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Unlocking the Potential of Machine Learning to Improve Population Health

Machine learning has driven developments in a wide number of fields. However, its applications to healthcare and medicine have yet to be utilized to their full advantage. One of the potential applications of the technology in the healthcare realm, along with artificial technology, deals with improving population health.

By looking at the distribution of outcomes within and between different groups of people, population health researchers hope to improve outcomes across the board. This analysis often involves working with large databases of global data.

Machine learning has a great deal of potential in helping to sort through the data and take novel approaches to analysis. This could drive different ways of thinking about healthcare delivery across populations.

Applying Machine Learning to Population Health Analysis

Taking a population health approach to treatment requires understanding how socioeconomic factors play into risk for disease and response to treatment interventions. No one would dispute that sociomarkers — measurable indicators of social conditions in which a person is embedded — have a massive impact on the wellbeing of individuals and their communities. However, accounting for these factors in the health care setting remains challenging.

Recently, researchers created multi-level modeling methods to combine individual health data with sociomarkers at a community level. This sort of technology has helped improve disease surveillance and even predict disease in certain cases.

For example, one study used multi-level modeling technology to predict hospitalization of pediatric asthma patients. Utilizing the technology can help medical professionals provide intervention earlier, preventing morbidity altogether.

The potential for machine learning in recognizing healthcare patterns in studied populations is greater than even before. The introduction of wearable devices and the Internet make it especially relevant. These developments help collect unprecedented amounts of data, allowing clinicians greater insight into physiological variability within individuals and populations.

This understanding, in turn, drives precision medical developments to improve prevention and diagnosis of disease as well as treatment. Public health analysts can use the data to create community-level interventions based on the specific behaviors of a population and its members. Artificial intelligence and machine learning are necessary for processing and interpreting the incredible amount of data which could be generated by these devices.

Bridging the Divide Between Population Health and Care

Precision medicine involves tailoring approaches to prevention and treatment based on the individual situation of the person. Many individuals think of precision medicine in terms of genomics. However, there is also an element of population health in providing tailored care.

The public health data generated by population health data must ultimately be applied to the individual patient. At the same time, it is difficult for clinicians to consider all of the relevant socioeconomic data points when providing care.

Machine learning also has a role to play in translating public health data for use in the clinic. This will ultimately enhance the community-linked and patient-centered approach to care advocated for by population health.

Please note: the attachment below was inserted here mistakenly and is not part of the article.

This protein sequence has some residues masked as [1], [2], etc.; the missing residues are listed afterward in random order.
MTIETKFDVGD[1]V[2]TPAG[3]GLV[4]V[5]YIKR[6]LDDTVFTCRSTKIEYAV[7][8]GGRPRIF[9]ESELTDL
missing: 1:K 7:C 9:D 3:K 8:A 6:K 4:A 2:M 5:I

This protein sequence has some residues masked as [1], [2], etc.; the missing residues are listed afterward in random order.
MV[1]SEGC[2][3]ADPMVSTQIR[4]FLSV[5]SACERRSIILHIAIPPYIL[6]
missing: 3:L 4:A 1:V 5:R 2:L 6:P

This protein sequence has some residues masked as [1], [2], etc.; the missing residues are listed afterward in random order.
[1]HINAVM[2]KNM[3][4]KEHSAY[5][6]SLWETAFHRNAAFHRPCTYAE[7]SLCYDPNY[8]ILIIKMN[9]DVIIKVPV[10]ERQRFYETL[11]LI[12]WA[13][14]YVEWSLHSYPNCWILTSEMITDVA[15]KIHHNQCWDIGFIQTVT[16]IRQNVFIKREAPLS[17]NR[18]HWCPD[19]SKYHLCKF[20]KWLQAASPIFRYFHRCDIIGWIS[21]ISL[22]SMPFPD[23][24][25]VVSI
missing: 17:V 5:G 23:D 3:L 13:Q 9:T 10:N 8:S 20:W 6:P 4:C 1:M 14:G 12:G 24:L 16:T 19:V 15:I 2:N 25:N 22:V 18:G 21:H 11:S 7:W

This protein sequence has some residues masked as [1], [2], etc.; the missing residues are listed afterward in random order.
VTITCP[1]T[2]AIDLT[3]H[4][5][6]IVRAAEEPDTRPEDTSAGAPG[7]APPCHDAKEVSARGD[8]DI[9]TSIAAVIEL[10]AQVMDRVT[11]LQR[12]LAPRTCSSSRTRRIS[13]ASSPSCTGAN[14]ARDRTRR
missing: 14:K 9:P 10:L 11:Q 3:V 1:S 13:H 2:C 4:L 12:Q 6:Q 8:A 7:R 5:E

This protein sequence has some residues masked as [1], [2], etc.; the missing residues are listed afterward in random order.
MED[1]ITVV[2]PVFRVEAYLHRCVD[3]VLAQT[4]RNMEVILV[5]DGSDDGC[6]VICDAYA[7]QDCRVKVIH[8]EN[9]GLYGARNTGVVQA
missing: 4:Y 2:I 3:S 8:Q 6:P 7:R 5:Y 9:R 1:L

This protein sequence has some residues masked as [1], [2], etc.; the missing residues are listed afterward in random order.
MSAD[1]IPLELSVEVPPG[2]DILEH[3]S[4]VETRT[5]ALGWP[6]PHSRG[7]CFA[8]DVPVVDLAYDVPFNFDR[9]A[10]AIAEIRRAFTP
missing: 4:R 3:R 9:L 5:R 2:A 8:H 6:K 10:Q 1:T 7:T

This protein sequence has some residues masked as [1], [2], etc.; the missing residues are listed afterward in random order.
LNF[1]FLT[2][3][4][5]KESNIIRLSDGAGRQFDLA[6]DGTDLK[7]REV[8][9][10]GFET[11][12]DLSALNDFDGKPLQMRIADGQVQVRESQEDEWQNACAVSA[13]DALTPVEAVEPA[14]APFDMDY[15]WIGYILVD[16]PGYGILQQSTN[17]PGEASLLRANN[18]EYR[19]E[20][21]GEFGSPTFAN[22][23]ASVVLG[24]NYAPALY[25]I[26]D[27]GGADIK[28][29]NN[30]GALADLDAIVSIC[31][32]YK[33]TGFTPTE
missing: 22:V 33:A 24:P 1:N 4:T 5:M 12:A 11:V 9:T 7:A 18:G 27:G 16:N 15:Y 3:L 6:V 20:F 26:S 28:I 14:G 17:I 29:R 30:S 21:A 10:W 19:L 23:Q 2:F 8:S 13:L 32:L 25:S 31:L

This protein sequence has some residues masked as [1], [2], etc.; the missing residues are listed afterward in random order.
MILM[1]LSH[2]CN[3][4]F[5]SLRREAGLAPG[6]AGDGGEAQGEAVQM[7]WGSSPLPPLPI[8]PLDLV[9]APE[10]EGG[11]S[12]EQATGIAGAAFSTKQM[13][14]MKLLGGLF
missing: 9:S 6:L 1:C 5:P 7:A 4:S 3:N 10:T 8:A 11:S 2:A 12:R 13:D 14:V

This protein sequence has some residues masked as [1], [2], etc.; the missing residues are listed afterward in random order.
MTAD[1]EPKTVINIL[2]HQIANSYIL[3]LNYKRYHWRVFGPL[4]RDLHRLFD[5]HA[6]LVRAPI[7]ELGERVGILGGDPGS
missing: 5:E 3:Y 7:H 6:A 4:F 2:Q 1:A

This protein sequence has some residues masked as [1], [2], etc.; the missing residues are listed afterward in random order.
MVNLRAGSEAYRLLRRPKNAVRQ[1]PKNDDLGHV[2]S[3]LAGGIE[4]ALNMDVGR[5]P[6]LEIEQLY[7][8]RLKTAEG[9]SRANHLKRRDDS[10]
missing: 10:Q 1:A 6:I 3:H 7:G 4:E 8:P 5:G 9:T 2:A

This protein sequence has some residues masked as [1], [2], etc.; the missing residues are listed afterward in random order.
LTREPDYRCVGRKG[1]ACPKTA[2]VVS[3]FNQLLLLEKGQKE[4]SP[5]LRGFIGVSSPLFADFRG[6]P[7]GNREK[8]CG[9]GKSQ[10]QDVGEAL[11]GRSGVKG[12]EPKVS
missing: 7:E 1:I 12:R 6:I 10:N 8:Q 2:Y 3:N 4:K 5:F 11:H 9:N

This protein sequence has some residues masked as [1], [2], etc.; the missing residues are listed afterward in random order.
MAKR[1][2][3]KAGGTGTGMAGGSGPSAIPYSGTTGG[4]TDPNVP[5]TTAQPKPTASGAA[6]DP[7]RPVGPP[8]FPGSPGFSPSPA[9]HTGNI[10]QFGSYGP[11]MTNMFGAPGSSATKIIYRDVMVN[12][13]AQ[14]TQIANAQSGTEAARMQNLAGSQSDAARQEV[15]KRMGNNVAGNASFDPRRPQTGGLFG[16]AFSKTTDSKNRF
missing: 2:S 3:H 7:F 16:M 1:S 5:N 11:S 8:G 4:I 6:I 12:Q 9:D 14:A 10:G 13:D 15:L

Artificial intelligence could be integrated in electronic health records (EHRs) to help keep track of patient preferences, analyze population-based risk factors and improve overall quality of care delivered. By taking into account socioeconomic factors, such a system could also get individuals more involved in their care by pointing to specific sources of information and care outside of the clinic.

Thus, while helping create more personalized care plans, EHRs would also remove the social barriers to care experienced by many patients, leading to the creation of healthier communities. Some studies have already shown how machine learning can improve accuracy of prognoses by taking into account a wider range of patient data. It may not be long before such systems become a standard feature of EHRs.

The Path Forward for Machine Learning in Population Health

Some benefits of machine learning for population health have already been demonstrated, however, the full potential has not yet been reached. Part of the issue derives from a basic mistrust of the technology, especially in the context of clinical diagnosis.

These systems can analyze more health data than clinicians in terms of making recommendations. It is important to note this does not necessarily mean the conclusion they offer is the correct one, so some skepticism is warranted.

To be sure, adoption of these technologies should enhance clinical decision-making rather than replace it. However, other concerns have also been raised in terms of scalability and data integration. This is particularly the case when it comes to using it with EHRs, which bring up additional problems like security, privacy and ethics.

When it comes to using technology to improve population health, it is important not to undermine the privacy and autonomy of the individual. This issue occurred in early implementation of artificial intelligence in social media analytics. It led to stigmatization, which could prove extremely detrimental in care delivery settings.

There is still a limit to machine learning, a technology still in its infancy. As American patient populations become older, the complexity of their health and social situations is increasing. Artificial intelligence can help deal with the complexity, but clinicians still need to exercise sharp judgment and perhaps become more involved with engineering efforts to tailor the technology to the healthcare market.


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